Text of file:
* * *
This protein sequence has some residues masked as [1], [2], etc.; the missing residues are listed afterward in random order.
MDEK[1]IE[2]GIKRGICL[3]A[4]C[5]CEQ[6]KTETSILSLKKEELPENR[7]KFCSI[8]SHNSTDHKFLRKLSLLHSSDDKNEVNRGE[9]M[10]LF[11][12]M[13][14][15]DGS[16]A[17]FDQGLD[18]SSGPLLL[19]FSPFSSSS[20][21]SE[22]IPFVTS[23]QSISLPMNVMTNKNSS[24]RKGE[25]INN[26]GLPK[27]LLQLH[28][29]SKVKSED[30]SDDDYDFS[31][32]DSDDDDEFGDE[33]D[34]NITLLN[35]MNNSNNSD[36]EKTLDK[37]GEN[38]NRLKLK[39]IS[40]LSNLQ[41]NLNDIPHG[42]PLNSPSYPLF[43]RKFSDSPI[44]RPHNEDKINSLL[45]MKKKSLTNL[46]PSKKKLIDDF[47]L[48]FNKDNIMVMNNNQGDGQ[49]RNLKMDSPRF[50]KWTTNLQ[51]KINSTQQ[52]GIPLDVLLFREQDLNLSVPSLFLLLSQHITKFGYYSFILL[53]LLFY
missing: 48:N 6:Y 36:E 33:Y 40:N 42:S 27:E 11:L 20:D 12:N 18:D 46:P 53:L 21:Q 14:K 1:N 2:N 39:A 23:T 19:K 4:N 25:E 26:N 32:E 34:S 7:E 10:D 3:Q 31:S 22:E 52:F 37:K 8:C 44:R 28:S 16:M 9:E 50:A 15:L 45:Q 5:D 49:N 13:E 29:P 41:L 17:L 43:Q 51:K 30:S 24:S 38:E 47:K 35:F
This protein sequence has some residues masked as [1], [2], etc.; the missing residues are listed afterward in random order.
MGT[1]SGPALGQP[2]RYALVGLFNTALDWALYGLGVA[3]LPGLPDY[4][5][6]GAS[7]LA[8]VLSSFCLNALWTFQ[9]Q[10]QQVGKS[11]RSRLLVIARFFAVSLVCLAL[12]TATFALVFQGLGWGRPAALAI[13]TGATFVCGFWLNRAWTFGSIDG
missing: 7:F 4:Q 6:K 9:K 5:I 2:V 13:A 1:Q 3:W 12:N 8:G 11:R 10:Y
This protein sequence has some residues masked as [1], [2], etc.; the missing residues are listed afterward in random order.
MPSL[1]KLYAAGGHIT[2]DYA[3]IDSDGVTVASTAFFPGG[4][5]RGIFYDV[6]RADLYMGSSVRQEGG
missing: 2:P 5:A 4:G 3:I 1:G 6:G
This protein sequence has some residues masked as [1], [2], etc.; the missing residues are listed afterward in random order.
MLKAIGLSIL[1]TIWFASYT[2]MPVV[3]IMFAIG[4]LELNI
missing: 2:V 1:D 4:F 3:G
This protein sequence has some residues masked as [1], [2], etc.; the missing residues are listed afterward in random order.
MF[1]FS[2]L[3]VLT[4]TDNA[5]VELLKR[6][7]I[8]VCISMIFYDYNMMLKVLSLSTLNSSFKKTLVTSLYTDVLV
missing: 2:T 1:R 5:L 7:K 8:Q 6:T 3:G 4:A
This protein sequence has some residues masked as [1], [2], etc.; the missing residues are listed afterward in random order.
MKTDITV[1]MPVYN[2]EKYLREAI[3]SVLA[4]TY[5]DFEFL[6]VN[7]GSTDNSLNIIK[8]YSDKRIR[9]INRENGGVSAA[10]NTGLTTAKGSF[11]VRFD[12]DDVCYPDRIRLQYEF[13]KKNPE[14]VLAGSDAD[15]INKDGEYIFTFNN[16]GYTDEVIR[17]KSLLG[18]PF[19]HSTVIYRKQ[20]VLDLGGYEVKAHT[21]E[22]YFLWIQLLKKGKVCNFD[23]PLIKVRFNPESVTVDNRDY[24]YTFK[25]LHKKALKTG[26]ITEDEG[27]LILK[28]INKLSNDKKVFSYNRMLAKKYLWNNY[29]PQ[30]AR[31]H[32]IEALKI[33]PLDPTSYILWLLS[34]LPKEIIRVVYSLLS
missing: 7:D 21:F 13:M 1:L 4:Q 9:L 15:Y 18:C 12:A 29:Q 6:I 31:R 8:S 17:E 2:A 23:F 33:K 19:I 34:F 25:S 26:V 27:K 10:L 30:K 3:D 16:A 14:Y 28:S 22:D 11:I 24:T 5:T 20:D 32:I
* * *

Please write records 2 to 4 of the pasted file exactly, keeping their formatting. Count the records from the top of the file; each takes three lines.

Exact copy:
This protein sequence has some residues masked as [1], [2], etc.; the missing residues are listed afterward in random order.
MGT[1]SGPALGQP[2]RYALVGLFNTALDWALYGLGVA[3]LPGLPDY[4][5][6]GAS[7]LA[8]VLSSFCLNALWTFQ[9]Q[10]QQVGKS[11]RSRLLVIARFFAVSLVCLAL[12]TATFALVFQGLGWGRPAALAI[13]TGATFVCGFWLNRAWTFGSIDG
missing: 7:F 4:Q 6:K 9:K 5:I 2:V 13:A 1:Q 3:W 12:N 8:G 11:R 10:Y
This protein sequence has some residues masked as [1], [2], etc.; the missing residues are listed afterward in random order.
MPSL[1]KLYAAGGHIT[2]DYA[3]IDSDGVTVASTAFFPGG[4][5]RGIFYDV[6]RADLYMGSSVRQEGG
missing: 2:P 5:A 4:G 3:I 1:G 6:G
This protein sequence has some residues masked as [1], [2], etc.; the missing residues are listed afterward in random order.
MLKAIGLSIL[1]TIWFASYT[2]MPVV[3]IMFAIG[4]LELNI
missing: 2:V 1:D 4:F 3:G